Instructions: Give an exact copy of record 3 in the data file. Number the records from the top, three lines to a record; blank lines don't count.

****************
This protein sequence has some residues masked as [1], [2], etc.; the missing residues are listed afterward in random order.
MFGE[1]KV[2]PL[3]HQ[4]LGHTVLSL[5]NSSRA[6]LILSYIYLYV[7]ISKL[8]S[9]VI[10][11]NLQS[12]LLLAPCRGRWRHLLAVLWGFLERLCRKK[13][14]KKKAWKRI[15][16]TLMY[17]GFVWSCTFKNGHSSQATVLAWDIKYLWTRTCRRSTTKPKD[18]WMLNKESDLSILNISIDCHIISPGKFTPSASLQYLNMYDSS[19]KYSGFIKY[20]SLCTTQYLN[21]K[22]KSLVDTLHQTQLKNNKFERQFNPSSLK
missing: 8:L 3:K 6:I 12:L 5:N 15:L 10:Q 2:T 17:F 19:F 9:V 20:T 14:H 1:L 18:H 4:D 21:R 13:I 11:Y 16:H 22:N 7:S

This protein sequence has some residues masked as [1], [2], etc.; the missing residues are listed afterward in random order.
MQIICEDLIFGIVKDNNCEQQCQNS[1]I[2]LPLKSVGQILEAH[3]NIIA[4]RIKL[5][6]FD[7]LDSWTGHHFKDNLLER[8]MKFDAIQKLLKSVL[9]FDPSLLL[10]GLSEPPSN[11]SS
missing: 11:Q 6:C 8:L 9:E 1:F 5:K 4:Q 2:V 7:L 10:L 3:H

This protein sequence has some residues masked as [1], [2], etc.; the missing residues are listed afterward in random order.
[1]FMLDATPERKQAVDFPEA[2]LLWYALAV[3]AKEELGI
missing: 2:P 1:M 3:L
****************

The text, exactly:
This protein sequence has some residues masked as [1], [2], etc.; the missing residues are listed afterward in random order.
[1]FMLDATPERKQAVDFPEA[2]LLWYALAV[3]AKEELGI
missing: 2:P 1:M 3:L